Going into how the yearbook is made, and the effort behind it
One of the goals that had been set for the yearbook of 2019 was to improve over last year’s road bumps in the progress of making the book. Expectations were hoped to be reached because of past successes and goals.
“I think the reason why is because we had a more organized system,” Maham Junaid (11) said. “We didn’t really have a path or a hierarchy system. Whereas this year, we have the editors following the class and everything and teaching. Mr. Savoie was really great for us. That helped make sure that we didn’t have any typos because we had this system of making sure that every page got checked and then got double-checked.”
As new staffers continue to learn the workings of making the yearbook, there may be times where the work must be split up between editors or checked for errors.
“The other solution is that if there is someone who’s a little bit better with layout…[for example], I always see Logan’s layout looks good. He’s on point with his layout. So if someone needs help with it I’ll be like, ‘Logan, can you help them out really fast? If you’re doing okay, and extra credit points, you know.’,” Maham said. “If I see someone struggling with copy, I know that Divya [co-editor-in-chief of the Eagle Era] is really good with grammar. So if I noticed someone having grammar issues, I’ll have Divya re-read their copy.”
Yearbook interviews for the workings of the book is with a multitude of people centered upon one theme and are short.
“For Yearbook, we have various types of interviews, it’s not for just a piece of writing,” Maham Junaid (11) said. “[The process] would be a really quick interview. It’s just one question. You give me one word, and it’s all based off the emotion that [word] provokes. Other than that, yearbook does a lot of mod interviews for certain things… We do a lot of little profiles… But we do a lot of fun, creative interviews.”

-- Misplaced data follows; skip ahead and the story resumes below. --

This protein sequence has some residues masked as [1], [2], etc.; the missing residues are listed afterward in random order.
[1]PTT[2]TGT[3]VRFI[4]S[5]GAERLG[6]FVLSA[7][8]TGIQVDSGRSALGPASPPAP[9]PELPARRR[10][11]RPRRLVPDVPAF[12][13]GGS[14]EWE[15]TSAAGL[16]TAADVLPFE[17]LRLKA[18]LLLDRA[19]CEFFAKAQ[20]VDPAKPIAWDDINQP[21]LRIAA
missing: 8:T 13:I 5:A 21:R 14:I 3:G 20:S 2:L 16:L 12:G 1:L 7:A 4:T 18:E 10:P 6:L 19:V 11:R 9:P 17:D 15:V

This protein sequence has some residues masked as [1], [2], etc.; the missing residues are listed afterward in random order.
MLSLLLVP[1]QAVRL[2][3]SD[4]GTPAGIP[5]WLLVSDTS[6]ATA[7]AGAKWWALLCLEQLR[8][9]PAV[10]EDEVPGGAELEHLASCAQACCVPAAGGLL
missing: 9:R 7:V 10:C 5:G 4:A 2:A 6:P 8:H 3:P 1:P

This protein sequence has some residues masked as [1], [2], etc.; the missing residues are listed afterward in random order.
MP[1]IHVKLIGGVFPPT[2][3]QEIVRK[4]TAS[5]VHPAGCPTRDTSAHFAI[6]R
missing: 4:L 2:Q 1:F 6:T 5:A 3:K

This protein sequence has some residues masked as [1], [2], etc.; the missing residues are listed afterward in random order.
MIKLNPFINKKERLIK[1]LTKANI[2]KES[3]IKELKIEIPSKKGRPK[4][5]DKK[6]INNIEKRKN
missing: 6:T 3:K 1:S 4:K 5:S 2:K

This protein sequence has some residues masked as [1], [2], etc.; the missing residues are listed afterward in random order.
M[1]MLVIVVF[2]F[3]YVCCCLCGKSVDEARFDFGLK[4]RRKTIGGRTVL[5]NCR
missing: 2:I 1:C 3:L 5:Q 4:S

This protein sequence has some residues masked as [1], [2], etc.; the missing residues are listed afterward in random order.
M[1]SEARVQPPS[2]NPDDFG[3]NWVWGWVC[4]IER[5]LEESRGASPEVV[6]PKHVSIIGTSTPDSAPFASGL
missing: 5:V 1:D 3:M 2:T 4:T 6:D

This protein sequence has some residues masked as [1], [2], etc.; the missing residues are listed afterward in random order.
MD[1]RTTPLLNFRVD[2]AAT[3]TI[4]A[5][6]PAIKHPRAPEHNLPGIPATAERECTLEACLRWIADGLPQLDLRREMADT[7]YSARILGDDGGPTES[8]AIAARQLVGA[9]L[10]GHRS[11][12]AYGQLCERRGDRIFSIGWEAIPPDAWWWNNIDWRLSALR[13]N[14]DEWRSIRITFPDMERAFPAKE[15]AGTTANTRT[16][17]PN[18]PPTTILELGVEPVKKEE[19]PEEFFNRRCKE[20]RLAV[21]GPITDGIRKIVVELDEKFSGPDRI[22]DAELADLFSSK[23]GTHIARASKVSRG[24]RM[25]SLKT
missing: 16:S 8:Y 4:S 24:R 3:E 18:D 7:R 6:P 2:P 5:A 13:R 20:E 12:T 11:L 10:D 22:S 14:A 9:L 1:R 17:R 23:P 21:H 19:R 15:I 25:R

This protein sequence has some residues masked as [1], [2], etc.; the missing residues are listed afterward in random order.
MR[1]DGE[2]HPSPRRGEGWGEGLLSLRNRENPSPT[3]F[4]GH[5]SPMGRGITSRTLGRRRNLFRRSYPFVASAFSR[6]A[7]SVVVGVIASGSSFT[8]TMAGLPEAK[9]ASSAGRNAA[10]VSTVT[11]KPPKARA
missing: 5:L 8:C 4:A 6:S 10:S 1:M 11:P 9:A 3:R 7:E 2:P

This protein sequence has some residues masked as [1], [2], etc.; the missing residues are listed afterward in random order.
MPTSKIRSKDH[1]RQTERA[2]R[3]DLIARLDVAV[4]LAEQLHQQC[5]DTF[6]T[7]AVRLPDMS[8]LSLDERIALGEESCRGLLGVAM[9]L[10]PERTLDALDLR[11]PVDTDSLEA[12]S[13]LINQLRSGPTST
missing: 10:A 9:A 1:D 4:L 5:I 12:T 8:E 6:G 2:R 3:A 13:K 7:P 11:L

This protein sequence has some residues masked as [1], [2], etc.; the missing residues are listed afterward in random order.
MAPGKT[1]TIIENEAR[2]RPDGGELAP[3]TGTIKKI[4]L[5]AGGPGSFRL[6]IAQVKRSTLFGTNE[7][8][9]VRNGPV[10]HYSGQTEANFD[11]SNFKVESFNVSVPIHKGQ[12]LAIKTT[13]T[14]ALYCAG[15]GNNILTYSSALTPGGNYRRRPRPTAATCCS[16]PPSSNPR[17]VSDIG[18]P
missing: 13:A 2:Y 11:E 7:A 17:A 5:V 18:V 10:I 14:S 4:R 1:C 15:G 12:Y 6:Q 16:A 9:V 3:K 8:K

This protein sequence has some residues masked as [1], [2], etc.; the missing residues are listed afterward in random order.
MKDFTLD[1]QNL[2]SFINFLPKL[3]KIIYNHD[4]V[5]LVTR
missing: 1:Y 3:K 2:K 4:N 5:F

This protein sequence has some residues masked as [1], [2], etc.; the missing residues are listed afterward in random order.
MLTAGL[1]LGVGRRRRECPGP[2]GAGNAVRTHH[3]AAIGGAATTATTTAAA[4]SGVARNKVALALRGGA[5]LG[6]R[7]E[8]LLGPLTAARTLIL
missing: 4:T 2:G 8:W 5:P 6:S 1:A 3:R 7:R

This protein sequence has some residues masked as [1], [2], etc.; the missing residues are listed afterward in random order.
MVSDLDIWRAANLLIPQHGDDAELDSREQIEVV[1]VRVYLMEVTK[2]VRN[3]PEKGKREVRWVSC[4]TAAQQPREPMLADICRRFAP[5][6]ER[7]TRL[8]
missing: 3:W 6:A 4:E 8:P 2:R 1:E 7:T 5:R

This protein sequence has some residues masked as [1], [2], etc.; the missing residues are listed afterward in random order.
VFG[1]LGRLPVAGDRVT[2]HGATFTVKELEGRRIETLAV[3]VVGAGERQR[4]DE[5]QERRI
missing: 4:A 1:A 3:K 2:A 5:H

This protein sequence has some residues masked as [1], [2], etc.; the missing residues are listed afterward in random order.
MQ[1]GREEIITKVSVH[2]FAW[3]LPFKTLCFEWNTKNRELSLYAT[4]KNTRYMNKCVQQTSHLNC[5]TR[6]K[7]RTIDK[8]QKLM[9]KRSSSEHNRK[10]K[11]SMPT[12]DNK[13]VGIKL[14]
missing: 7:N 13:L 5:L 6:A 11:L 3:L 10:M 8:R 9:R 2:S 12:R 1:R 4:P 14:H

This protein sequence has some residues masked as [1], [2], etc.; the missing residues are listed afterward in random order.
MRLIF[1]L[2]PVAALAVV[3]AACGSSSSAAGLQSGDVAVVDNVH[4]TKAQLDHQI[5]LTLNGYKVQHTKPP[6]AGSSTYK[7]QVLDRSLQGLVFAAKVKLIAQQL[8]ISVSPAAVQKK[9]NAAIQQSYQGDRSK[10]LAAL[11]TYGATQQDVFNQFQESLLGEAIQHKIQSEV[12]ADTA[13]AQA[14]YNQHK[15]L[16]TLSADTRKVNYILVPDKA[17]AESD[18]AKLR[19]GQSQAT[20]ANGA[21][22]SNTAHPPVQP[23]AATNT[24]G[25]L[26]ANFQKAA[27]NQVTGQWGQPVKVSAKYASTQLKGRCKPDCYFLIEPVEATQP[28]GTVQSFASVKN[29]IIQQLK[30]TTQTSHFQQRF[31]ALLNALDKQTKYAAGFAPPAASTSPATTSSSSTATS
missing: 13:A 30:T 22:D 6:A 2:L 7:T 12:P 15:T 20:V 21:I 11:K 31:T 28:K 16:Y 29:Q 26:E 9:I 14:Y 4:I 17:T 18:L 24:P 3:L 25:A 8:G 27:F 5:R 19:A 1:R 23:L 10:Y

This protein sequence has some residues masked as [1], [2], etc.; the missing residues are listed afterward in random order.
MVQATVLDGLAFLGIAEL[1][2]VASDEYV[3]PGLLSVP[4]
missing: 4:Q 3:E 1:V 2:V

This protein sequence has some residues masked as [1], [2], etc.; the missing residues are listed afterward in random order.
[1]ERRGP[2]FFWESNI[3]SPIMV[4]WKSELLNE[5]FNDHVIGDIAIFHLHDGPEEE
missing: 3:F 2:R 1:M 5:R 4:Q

People who are outside of Yearbook and Journalism contribute to the yearbook in other ways whenever there needs to be any help with the people that are in photos or navigating to classrooms and portables.
“One of the main things that people outside of the yearbook do is provide names since there are thousands of kids in this school. It’s really hard to pinpoint people exactly,” Logan Shires (12) said. “For example, finding people’s first, middle, and last names, finding people’s sixth-period classroom, and overall [knowing] where you can find them during lunch. Well, having a compass to guide you to where you want to go is really helpful in those situations.”
Although having students provide names and classroom locations does help the yearbook in terms if identification and classes, this also proves to be a problem pulling people out of classes.
“I don’t think that was a good decision. I want to avoid pulling as many people out of class as possible,” Kitty Lai (11) said. “We’re working that through. But if people stay on task, we wouldn’t even have this problem.”
Students outside of Yearbook and Journalism have helped in other ways besides naming and classroom identification. Students have also helped out in yearbook distribution as well.
“You can also help with the distribution of the yearbook, where you take time out of your sixth-period class to wheel a bunch of heavy books around the entire campus and give them to people,” Logan said. “Last year, we didn’t have that much help, except some guys who like to work out, and that speeds things up. But carrying, like 60 pounds worth of books across the entire campus was pretty fun last year.”
There are still things to better the yearbook staff in the coming years. With a new staff, there are things to learn, as well as new bonds to create with new staff members. This contributes to a book that could be the best of everyone’s ability and creativity.
“I feel like something that could definitely improve on next year is staffers’ skills, which lead to better pages. I feel like if we worked more with them and also I feel like this year we were like a new team. If we have some returners next year, they might be able to help out with this,” Maham said. “So I feel like it’s a skill set that really leads to the product and so each individual page could have been better, had the staffers been more skilled. The designs would have been more complex. They weren’t are not as complex as I wish to. There are some pages that are really, really good, but not all of them. But then again, you can’t make a perfect book.”
Caption: The Yearbook contains the qualities of having a lined out order and bursts of creativity. Most times, these qualities work with imbalance. “Last year’s book it’s like full on watercolor like crazy. It just looks like just like a burst of things with like no sort of pattern and like consistency, whereas this year, it’s like we gave them creativity,” Maham Junaid (11) said. “But we also kind of restricted them to make sure that there were consistency and design elements were being continued throughout the book to keep that whole like idea and theme of what the spark is.”